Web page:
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Proceedings Paper

Recent developments in liquid phase mid-infrared sensor technology
Author(s): Markus Janotta; Boris Mizaikoff
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Paper Abstract

The potential of mid-infrared optical sensing technology for liquid phase applications is tightly related to the implementation of appropriate chemical modifications of the sensing surface. Besides recognition and enrichment of analyte molecules, suppression of interfering water absorptions is of substantial interest. Utilizing the principle of evanescent wave spectroscopy for the signal generation is the basis for the realization of powerful spectroscopic sensing systems, which provide access to molecule specific vibrations of organic analytes. With the availability of mid-infrared transparent fiberoptic materials, access to the mid-infrared spectral region from 220 micrometers is gained, enabling remote qualitative and quantitative analysis. Besides polymeric molecular recognition and enrichment layers, sol-gel films are among the most promising surface modification. This highly reproducible process allows detailed control on the surface properties of the sol-gel layer formed at the waveguide surface. Due to the inertness and robustness of sol-gel coatings they can be considered among the most promising surface modification materials for optical sensors applied in the biomedical and biological field.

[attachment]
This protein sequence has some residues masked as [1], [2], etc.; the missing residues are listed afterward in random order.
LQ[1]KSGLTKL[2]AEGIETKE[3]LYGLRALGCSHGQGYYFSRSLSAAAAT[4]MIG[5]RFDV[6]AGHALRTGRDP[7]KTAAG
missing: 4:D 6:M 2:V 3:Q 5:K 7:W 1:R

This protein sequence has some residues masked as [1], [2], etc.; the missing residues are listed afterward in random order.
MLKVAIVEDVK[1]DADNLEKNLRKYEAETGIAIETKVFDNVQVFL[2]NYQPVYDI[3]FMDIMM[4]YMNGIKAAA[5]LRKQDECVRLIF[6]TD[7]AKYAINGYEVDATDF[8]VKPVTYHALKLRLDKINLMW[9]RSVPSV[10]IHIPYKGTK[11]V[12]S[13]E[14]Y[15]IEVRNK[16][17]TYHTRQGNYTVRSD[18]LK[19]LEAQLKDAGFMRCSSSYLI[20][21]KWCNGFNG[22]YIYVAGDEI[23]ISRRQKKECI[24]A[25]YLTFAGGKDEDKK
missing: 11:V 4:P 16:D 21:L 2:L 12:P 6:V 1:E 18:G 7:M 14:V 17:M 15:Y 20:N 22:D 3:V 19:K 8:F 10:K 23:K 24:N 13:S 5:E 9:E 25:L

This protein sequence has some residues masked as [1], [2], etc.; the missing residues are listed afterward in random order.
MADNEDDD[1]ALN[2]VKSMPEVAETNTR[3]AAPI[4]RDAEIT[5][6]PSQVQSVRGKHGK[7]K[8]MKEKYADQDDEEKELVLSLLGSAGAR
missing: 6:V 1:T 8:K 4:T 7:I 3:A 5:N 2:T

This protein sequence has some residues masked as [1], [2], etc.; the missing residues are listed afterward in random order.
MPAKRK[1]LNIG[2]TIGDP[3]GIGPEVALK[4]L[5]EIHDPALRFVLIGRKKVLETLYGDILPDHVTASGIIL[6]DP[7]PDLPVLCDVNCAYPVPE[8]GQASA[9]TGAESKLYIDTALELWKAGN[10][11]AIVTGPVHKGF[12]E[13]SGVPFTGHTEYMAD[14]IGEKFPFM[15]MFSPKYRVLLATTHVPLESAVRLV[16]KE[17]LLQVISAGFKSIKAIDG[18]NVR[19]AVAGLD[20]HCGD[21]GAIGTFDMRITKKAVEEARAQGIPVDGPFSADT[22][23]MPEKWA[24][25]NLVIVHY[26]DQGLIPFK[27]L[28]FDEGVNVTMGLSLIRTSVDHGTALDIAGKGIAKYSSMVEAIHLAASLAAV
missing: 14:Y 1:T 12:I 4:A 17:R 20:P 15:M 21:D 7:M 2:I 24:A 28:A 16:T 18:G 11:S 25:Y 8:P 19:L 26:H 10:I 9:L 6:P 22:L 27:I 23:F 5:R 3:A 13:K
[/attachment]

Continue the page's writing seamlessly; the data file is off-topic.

Paper Details

Date Published: 26 March 2002
PDF: 8 pages
Proc. SPIE 4616, Optical Fibers and Sensors for Medical Applications II, (26 March 2002); doi: 10.1117/12.463796
Show Author Affiliations
Markus Janotta, Georgia Institute of Technology (United States)
Boris Mizaikoff, Georgia Institute of Technology (United States)

Published in SPIE Proceedings Vol. 4616:
Optical Fibers and Sensors for Medical Applications II
Israel Gannot, Editor(s)

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